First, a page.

272 The Scape-Goat in European Folklore.
the Thursday before Fastnacht to a pole at the side of the bridge. The pole is surrounded by the "Butzen" or wearers of masks, and the dancers, who defend it against robbers ; in the end, however, the latter succeed and carry off the bird, while the Butzen and the rest of the people break out into lamentations: "The Summer-bird is stolen ; now it will never be summer again," until the thieves are caught and thrown into the pond. Then the Narrenvogt solemnly sets the pigeon free.^
We have in this ceremony, I think, an excellent example of the mixed motives of many popular festivals; on my interpretation the "Sommervogel" was originally set free to remove the accumulated evils ; the thieves who carry it off represent the powers of evil ; consequently they must be conquered ; hence the bird which acts as the scapegoat must actually be recaptured and brought back. The ducking of the thieves is doubtless a rain-charm ; and the introduction of the ideas of a contest between summer and winter has finally metamorphosed the ceremony and made it appear that the bird is a precious possession and not the embodiment of evils.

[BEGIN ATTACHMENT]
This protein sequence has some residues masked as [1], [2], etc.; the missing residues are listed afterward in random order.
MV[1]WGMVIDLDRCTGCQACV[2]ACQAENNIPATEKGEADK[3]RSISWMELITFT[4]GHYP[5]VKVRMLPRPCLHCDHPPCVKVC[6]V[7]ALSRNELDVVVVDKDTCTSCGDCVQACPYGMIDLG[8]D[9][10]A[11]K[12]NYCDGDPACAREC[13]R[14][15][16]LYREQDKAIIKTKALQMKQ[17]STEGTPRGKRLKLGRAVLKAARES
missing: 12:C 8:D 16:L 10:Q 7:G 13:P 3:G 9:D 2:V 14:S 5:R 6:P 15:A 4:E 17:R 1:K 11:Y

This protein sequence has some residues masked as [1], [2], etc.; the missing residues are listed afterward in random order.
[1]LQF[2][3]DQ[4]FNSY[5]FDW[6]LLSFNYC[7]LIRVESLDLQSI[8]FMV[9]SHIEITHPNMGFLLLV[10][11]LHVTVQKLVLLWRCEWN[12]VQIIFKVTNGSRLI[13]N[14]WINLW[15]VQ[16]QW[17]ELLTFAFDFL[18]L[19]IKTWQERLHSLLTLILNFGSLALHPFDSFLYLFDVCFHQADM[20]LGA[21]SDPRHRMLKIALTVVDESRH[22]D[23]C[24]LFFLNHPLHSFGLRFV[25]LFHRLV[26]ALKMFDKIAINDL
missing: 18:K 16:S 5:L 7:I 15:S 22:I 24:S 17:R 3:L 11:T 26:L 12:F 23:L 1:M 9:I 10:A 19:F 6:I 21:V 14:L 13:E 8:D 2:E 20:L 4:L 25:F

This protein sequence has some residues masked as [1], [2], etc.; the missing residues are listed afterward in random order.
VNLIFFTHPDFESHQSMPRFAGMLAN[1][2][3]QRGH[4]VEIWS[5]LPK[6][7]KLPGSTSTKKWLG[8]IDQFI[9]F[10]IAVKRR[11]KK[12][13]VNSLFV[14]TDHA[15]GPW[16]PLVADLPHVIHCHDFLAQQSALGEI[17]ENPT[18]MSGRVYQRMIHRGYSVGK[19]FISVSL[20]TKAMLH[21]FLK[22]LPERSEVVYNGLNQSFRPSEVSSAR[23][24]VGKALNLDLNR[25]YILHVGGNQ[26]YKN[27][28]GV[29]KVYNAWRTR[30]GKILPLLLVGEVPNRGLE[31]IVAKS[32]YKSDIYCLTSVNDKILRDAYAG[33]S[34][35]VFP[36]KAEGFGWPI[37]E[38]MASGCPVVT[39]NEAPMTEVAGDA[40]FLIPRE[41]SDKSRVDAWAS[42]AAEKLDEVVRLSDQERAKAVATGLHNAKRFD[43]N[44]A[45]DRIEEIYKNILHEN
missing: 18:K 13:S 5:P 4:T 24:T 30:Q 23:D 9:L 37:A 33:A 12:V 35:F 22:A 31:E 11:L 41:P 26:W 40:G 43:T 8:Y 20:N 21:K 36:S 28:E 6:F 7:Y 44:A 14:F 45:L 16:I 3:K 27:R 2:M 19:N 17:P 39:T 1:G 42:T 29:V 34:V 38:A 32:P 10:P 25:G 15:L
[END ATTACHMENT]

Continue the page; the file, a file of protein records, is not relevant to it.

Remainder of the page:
Although there is little actual suggestion in any of the cases to which I have so far called attention, that the rite is one of purification or expulsion of evils, the form of the ceremony strongly suggests that this was the original meaning of the liberation of the animal. In the case of the wren this conclusion is supported by the fact that it figures in another part of France in a ceremony which has already been shown by Dr. Frazer to form part of Indian purificatory ceremonies ; this is the tug-of-war, which is seen in a modified form in the contest for the pigeon. At Laguenne, near Tulle in Lower Limousin, the inhabitants elected a person who bore the name of Roi de la Tire-vessie. He had to strip before his fellow-citizens and a crowd of curious
^ Mannhardt, Myih. Forsch. p. 134.